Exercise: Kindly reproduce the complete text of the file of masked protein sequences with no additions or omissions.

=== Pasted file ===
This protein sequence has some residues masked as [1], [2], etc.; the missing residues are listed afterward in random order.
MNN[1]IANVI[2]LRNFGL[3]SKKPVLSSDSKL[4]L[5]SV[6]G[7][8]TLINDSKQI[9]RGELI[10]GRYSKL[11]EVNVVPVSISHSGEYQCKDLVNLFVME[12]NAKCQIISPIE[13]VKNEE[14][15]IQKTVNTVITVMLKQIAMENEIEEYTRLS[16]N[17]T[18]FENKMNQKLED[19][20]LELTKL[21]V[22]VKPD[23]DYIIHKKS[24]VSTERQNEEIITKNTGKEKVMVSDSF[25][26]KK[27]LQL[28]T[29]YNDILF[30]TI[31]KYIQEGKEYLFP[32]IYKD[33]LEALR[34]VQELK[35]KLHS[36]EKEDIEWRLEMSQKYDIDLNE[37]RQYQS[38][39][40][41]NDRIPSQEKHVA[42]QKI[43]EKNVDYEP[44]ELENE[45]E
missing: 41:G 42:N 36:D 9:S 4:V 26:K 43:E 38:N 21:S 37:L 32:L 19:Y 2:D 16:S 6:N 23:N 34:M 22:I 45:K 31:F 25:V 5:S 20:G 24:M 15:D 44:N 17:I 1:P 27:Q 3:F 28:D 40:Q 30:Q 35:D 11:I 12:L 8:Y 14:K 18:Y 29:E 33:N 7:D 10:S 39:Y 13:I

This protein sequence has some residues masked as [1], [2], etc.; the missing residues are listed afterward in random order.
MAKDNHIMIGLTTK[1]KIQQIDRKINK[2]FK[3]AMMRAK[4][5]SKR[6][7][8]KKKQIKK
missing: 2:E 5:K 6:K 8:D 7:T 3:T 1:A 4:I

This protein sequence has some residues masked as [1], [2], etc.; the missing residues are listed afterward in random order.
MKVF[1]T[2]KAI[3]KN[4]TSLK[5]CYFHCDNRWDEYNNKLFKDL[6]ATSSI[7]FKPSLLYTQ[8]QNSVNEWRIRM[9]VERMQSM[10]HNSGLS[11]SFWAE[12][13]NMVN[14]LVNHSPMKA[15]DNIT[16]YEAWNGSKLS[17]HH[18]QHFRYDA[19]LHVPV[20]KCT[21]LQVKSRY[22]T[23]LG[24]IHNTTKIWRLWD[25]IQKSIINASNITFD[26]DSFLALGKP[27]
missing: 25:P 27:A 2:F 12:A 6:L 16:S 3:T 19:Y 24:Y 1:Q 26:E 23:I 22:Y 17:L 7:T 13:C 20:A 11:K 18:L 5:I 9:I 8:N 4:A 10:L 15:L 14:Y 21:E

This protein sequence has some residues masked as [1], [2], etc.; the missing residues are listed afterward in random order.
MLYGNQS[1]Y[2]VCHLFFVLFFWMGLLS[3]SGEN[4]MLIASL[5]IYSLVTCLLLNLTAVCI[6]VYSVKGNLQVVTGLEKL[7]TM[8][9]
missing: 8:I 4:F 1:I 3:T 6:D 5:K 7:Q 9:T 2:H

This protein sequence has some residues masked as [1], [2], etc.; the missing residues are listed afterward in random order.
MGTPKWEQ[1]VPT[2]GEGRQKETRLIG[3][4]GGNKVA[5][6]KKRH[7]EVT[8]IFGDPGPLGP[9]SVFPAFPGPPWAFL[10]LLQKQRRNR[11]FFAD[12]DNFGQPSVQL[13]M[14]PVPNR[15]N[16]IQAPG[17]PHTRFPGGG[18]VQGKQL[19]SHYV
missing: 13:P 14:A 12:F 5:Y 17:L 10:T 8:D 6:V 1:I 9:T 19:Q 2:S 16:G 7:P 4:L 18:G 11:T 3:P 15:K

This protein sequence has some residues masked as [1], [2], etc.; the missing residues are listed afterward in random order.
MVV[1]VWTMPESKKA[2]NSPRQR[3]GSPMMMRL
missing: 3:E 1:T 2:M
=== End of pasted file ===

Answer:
This protein sequence has some residues masked as [1], [2], etc.; the missing residues are listed afterward in random order.
MNN[1]IANVI[2]LRNFGL[3]SKKPVLSSDSKL[4]L[5]SV[6]G[7][8]TLINDSKQI[9]RGELI[10]GRYSKL[11]EVNVVPVSISHSGEYQCKDLVNLFVME[12]NAKCQIISPIE[13]VKNEE[14][15]IQKTVNTVITVMLKQIAMENEIEEYTRLS[16]N[17]T[18]FENKMNQKLED[19][20]LELTKL[21]V[22]VKPD[23]DYIIHKKS[24]VSTERQNEEIITKNTGKEKVMVSDSF[25][26]KK[27]LQL[28]T[29]YNDILF[30]TI[31]KYIQEGKEYLFP[32]IYKD[33]LEALR[34]VQELK[35]KLHS[36]EKEDIEWRLEMSQKYDIDLNE[37]RQYQS[38][39][40][41]NDRIPSQEKHVA[42]QKI[43]EKNVDYEP[44]ELENE[45]E
missing: 41:G 42:N 36:D 9:S 4:V 26:K 43:E 38:N 21:S 37:L 32:L 19:Y 2:D 16:S 6:N 23:N 34:M 22:I 45:K 31:F 25:V 5:S 20:G 24:M 15:D 44:N 17:I 1:P 27:Q 3:F 28:D 40:Q 30:Q 35:D 11:I 12:L 8:Y 14:K 18:Y 29:E 33:N 7:D 10:S 39:Y 13:I

This protein sequence has some residues masked as [1], [2], etc.; the missing residues are listed afterward in random order.
MAKDNHIMIGLTTK[1]KIQQIDRKINK[2]FK[3]AMMRAK[4][5]SKR[6][7][8]KKKQIKK
missing: 2:E 5:K 6:K 8:D 7:T 3:T 1:A 4:I

This protein sequence has some residues masked as [1], [2], etc.; the missing residues are listed afterward in random order.
MKVF[1]T[2]KAI[3]KN[4]TSLK[5]CYFHCDNRWDEYNNKLFKDL[6]ATSSI[7]FKPSLLYTQ[8]QNSVNEWRIRM[9]VERMQSM[10]HNSGLS[11]SFWAE[12][13]NMVN[14]LVNHSPMKA[15]DNIT[16]YEAWNGSKLS[17]HH[18]QHFRYDA[19]LHVPV[20]KCT[21]LQVKSRY[22]T[23]LG[24]IHNTTKIWRLWD[25]IQKSIINASNITFD[26]DSFLALGKP[27]
missing: 25:P 27:A 2:F 12:A 6:L 16:S 3:T 19:Y 24:Y 1:Q 26:E 23:I 22:Y 17:L 7:T 13:C 20:A 11:K 18:L 5:I 9:I 8:N 4:A 10:L 15:L 14:Y 21:E

This protein sequence has some residues masked as [1], [2], etc.; the missing residues are listed afterward in random order.
MLYGNQS[1]Y[2]VCHLFFVLFFWMGLLS[3]SGEN[4]MLIASL[5]IYSLVTCLLLNLTAVCI[6]VYSVKGNLQVVTGLEKL[7]TM[8][9]
missing: 8:I 4:F 1:I 3:T 6:D 5:K 7:Q 9:T 2:H

This protein sequence has some residues masked as [1], [2], etc.; the missing residues are listed afterward in random order.
MGTPKWEQ[1]VPT[2]GEGRQKETRLIG[3][4]GGNKVA[5][6]KKRH[7]EVT[8]IFGDPGPLGP[9]SVFPAFPGPPWAFL[10]LLQKQRRNR[11]FFAD[12]DNFGQPSVQL[13]M[14]PVPNR[15]N[16]IQAPG[17]PHTRFPGGG[18]VQGKQL[19]SHYV
missing: 13:P 14:A 12:F 5:Y 17:L 10:T 8:D 6:V 1:I 9:T 19:Q 2:S 16:G 7:P 4:L 18:G 11:T 3:P 15:K

This protein sequence has some residues masked as [1], [2], etc.; the missing residues are listed afterward in random order.
MVV[1]VWTMPESKKA[2]NSPRQR[3]GSPMMMRL
missing: 3:E 1:T 2:M